The Onion Metaphor
Living in the moment is all the rage. Now, don’t get me wrong, I can see the benefit of that to some extent, but it feels a bit over hyped. I mean, we can’t do anything to change the past right? So letting it go seems the obvious choice. But we are borne of the past, forged in the crucible of not only our own history, but the history of everything.
I’ll tell you the story that has influenced this line of thinking for me. I’m not a fan of the whole “red vs. blue” forced dichotomous language and thinking, but I’m about to use that language here just to tell the following story. There is a blue belt across the otherwise solidly red south. It coincides with the location of a prehistoric inland sea. Yep, prehistoric, you read that right. The explanation for this blue belt is that said inland sea left large flat swaths very fertile land that were later turned into huge plantations that brought in massive amounts of slaves. This population affects our current political map, if you will, and thus, the PREHISTORIC inland sea affects our current political map.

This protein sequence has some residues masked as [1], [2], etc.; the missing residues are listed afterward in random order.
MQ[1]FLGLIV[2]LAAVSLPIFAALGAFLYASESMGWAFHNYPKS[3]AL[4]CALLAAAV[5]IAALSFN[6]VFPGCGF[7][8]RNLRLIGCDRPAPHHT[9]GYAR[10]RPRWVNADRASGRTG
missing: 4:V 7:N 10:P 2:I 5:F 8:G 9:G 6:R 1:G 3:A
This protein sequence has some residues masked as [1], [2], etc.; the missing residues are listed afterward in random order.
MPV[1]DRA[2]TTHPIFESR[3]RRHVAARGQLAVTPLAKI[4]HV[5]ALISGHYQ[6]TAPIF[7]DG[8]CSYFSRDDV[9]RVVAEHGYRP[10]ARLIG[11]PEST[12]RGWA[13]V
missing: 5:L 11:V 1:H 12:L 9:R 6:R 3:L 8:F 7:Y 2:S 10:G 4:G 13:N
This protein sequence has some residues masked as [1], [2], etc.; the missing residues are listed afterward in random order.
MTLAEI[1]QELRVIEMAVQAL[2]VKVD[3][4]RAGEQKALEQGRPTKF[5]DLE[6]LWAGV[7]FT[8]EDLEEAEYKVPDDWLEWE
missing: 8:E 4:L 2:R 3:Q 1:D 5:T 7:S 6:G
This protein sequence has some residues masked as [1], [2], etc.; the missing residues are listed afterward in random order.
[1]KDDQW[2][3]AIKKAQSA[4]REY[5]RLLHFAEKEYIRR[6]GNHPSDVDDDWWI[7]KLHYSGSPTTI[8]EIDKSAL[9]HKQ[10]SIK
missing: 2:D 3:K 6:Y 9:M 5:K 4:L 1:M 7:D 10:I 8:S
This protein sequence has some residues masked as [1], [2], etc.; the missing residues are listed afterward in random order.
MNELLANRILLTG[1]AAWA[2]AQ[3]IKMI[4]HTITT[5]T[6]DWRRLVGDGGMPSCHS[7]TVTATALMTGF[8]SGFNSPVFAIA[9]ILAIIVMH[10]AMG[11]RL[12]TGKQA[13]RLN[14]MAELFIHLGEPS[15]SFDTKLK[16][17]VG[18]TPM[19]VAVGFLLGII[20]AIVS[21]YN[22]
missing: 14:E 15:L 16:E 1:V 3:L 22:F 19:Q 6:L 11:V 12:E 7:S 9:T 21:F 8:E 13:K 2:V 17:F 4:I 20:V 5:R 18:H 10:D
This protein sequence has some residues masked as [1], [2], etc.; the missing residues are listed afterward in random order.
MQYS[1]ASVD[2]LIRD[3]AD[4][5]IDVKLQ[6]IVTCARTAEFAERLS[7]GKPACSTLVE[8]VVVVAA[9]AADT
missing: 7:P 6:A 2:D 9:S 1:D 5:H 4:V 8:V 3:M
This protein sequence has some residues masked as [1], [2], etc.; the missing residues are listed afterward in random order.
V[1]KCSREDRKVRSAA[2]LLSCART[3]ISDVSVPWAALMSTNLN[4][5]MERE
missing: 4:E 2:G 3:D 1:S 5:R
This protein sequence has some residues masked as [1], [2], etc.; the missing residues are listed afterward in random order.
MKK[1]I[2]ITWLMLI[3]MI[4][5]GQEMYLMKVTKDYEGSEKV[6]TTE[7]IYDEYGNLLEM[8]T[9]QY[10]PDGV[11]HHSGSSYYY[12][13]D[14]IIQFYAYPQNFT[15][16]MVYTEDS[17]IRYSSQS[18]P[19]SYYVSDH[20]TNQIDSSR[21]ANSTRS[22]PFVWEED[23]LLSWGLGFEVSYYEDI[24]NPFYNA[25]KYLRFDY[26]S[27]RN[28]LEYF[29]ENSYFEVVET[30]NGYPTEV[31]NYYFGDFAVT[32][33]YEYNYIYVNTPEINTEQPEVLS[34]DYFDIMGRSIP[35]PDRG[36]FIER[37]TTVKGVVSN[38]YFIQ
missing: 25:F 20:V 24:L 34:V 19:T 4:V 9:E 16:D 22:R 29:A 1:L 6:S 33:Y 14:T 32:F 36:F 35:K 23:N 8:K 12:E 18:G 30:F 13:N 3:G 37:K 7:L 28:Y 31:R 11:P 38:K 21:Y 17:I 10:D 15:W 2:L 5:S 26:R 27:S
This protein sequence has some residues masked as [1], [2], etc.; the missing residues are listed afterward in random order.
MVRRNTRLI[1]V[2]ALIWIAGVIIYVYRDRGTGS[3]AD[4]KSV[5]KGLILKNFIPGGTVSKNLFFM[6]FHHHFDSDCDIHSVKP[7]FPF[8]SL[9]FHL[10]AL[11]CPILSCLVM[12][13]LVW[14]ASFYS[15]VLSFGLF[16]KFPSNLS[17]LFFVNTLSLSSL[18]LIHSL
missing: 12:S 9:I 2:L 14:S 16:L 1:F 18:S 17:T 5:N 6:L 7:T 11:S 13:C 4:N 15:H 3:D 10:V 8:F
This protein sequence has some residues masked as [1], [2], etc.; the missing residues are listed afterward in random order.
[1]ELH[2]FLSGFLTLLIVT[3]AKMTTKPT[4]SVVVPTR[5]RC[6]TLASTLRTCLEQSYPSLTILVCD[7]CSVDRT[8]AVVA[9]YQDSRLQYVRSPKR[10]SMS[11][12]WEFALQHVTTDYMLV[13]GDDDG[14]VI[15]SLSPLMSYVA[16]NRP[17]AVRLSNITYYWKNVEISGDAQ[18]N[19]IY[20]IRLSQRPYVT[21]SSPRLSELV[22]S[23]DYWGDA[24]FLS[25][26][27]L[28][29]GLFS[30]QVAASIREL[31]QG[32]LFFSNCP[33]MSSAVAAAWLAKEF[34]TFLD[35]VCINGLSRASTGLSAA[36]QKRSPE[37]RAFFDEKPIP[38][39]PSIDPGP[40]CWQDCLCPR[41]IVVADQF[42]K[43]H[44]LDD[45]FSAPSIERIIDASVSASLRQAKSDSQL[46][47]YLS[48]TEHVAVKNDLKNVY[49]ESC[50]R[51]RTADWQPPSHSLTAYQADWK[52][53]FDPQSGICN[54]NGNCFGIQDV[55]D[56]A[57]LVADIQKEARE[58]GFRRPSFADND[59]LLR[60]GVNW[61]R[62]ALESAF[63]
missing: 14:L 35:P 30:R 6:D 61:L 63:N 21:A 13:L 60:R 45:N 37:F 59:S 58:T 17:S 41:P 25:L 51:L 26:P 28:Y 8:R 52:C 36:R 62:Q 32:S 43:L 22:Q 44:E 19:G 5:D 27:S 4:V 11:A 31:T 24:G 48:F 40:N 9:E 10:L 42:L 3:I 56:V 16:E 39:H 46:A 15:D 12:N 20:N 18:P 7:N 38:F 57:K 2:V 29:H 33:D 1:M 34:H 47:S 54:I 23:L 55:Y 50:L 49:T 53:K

See what I mean? The past is the past and I get that we’re not changing it, but we’re holding on to the residue of that past whether we acknowledge it or not. Or maybe the past is holding on to us, while we try in vain to cut the cords that bind us together.
This is how I’ve become a big fan of onion seedlings. They don’t pretend to leave the seed from which they emerged behind, they just carry it with them into the present. It’s a full acknowledgement that they are a product of history, and I, of course, love the metaphor.
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